The Good, Bad and Ugly from Nebraska vs. Minnesota

The Nebraska Cornhuskers looked strong in their 27-point beat down of the Minnesota Gophers on Saturday – really, really strong. Everything from the passing game to the running attack to the line play to the defense looked to be noticeably better than it had been in weeks past.

All of that could have been the direct byproduct of a week-long reflection during the Huskers’ off-week, or perhaps a renewed sense of urgency, what with the end of the year fast-approaching.

Or, maybe Minnesota is so amazingly atrocious that any team could’ve run up 41 points on them.

Still, a win is a win regardless of whether it comes in historic fashion versus the Ohio State Buckeyes or in an absolute romp against the hapless Gophers. And, more importantly, it offered one and all yet another opportunity to gauge just how good Nebraska looks heading into another rough stretch during which they’ll have to play the Michigan State Spartans, Penn State Nittany Lions and Michigan Wolverines. (The latter two will be road games.)

With all of that in mind, here is the good, bad and ugly from this week’s 41-14 victory:

The Good

Two weeks after they came up with a superb second half effort against the Buckeyes, the Huskers offense came up with an equally great first half against the Gophers. Throwing out Austin Cassidy’s one fumble return for a score, the Nebraska offense managed to lob 27 points on the board by virtue of their sheer effectiveness, grit and, in the case of one peculiar first quarter play, blind luck.

The Huskers offense understandably cooled down in the second half, and the starters didn’t even bother to come out in the fourth quarter by which point the squad was up 41-7.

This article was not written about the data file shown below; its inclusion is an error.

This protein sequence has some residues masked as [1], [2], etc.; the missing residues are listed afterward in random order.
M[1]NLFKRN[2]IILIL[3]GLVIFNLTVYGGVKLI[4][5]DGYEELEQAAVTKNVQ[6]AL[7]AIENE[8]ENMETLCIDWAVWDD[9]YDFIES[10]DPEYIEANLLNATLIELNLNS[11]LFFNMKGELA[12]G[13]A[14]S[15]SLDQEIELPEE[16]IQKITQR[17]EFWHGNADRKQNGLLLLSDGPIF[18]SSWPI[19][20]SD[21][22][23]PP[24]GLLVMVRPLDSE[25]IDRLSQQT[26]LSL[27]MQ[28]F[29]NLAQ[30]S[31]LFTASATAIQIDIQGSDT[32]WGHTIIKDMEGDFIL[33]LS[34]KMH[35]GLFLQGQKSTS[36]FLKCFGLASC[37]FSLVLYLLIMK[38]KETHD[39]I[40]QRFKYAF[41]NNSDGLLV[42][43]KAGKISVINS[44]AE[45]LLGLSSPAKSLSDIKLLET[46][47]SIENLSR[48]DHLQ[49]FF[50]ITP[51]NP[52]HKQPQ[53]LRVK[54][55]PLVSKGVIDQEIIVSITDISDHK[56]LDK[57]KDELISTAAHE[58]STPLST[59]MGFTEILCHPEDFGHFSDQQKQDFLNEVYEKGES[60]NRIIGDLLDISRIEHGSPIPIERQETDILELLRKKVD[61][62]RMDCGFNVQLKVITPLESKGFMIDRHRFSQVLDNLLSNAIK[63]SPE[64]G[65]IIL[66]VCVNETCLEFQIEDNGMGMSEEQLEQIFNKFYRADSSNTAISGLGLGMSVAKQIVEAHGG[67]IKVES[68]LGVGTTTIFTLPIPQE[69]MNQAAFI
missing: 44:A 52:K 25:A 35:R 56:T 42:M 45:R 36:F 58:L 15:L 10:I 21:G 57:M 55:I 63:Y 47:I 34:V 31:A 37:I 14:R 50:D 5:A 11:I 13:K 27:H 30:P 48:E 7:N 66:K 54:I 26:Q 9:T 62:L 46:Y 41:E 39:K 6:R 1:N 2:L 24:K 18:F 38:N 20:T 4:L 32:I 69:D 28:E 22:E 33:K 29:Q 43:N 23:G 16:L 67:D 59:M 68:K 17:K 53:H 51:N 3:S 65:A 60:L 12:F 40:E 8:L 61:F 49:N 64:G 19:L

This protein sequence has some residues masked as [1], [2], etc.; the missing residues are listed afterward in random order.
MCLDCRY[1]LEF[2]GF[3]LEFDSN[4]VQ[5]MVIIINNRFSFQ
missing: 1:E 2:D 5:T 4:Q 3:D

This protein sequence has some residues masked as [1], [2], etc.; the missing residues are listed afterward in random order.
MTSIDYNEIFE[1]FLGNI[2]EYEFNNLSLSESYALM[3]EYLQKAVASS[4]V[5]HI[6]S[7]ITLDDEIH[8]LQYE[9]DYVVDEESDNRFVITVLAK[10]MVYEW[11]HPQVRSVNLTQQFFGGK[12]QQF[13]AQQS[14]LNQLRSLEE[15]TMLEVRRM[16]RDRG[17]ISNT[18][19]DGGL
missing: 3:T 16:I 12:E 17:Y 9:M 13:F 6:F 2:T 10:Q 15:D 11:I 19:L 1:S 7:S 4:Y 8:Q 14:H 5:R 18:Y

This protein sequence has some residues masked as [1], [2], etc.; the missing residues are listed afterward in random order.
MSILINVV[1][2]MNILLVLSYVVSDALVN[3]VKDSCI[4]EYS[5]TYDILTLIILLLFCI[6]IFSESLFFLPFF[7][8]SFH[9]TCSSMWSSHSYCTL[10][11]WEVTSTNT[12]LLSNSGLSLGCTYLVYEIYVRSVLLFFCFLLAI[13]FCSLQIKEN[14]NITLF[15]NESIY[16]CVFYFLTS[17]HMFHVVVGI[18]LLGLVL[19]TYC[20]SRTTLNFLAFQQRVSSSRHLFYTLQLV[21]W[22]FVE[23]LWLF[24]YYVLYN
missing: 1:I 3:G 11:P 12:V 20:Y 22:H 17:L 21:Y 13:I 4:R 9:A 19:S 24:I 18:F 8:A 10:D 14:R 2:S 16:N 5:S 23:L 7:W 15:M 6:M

Rex Burkhead was excellent once again, further solidifying himself as the best running back in the Big Ten with a 117 yards and a touchdown. In fact, if you want to get nitpicky, the outing wasn’t even one of Burkhead’s better ones of the last few games considering he got his yardage on 4.8 yards per carry, substantially less than the 5.8 he averaged for the year coming into the game.

The other major piece of Nebraska’s offensive puzzle, quarterback Taylor Martinez, had a solid game as well, putting up 162 yards and a touchdown through the air, and 59 yards on the ground. His low points of the game came on a bad pitch to Burkhead on the first drive of the outing -- that resulted in a seven yard loss -- and a few poorly thrown balls down the field which didn’t come close to the intended receivers.

Most importantly, the offensive line was strong – again. They led the way as the Huskers racked up 346 yards on the ground for the game, and continued a trend of improvement that is as impressive as it is crucial to the team’s future success.

The Bad

The only bad points of the game for the squad were their periodic stints of ineffectiveness on the offensive end. Because Minnesota was terrible on both sides of the ball, the whole outing was largely a game where Nebraska was playing against itself. That didn’t leave much for the defense to do, and it explained why the offense would get a bit “wild” once in a while.

Twice in the first half the Huskers failed to score a touchdown and had to settle for field goals. That’s not a huge flaw, obviously, but given the caliber of defense they were playing you would have liked to see them punch it in a bit more. And the aforementioned debacle on the first Nebraska drive of the game was mildly startling if for no other reason than how badly it was executed by two of the more important pieces of the offensive puzzle – Martinez and Burkhead.

That being said, most of the suggestions regarding this game are minor tweaks – not major necessary adjustments. The squad was excellent on Saturday, and the final score reflected that excellence.

The Ugly

There was nothing ugly about Saturday’s game for the Huskers, but there was plenty of ugly for their opponents.

Despite the fact that Nebraska was theoretically the road team, it was very clear that they were the fan favorites in TCF Stadium. More than half of the people in attendance were obviously Husker fans and the lack of momentum that Gophers experienced all game long could be partially attributed to that.

Fans aside, when something like this happens – you know you’re in for a rough day.

And, finally, this took the Gophers down to 1-6 for the year and in effect confirmed that they’re in for a long rebuilding project.

If that isn’t ugly, I don’t know what is.


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